Opening essay of The Herald of the Golden Age; April, 1914.
18) The Herald of the Golden Age; January 1915.
19) From The Vegetarian Messenger and Health Review of June 1918:
We regret to note that Lieut. - Col. Josiah Oldfield has just been gazetted out of the Army on the grounds of ill-health. Dr. Oldfield was in camp as a Territorial officer when the War began and has been on active service ever since. He was first given the duty of raising a casualty clearing station, and then of forming and commanding a Field Ambulance. Between September and November, 1914, Col. Oldfield raised a complete Field Ambulance, and amongst the men who enlisted under his command were many fruitarian disciples of his own, and also ten clergy of the Church of England, ten officers of the Salvation Army and pastors of other denominations. Dr. Oldfield remained a strict fruitarian during the whole of his Army service, and never had a day off duty through illness, until, subsequently to his horse falling, he developed symtoms which have necessitated his retirement from the arduous duties of the Army. It is hoped, however, that after a short rest, his experience in medical dietics will be again available."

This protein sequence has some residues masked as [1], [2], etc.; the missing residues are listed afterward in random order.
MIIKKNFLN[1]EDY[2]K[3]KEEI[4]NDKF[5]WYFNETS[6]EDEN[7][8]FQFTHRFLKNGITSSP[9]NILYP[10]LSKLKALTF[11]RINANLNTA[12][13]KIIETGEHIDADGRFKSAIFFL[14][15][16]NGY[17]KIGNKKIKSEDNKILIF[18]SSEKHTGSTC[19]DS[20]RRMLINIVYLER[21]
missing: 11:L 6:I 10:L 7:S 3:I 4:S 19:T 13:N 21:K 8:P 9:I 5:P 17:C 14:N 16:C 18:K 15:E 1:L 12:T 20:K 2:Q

20) The Herald of the Golden Age; July 1916.
21) On an earlier occasion, Beard's Editorial Notes contained the assertion that: "When people know things and are convinced that they are right, it is impossible for them not to act in accordance with their knowledge".
The Herald of the Golden Age; April 1900.
22) The Herald of the Golden Age; August 1896.
23) It should be mentioned that The Vegetarian Messenger and Health Review which was published by The Vegetarian Society in Manchester and The Vegetarian News - the journal of The London Vegetarian Society - were both available in the main public libraries of the period.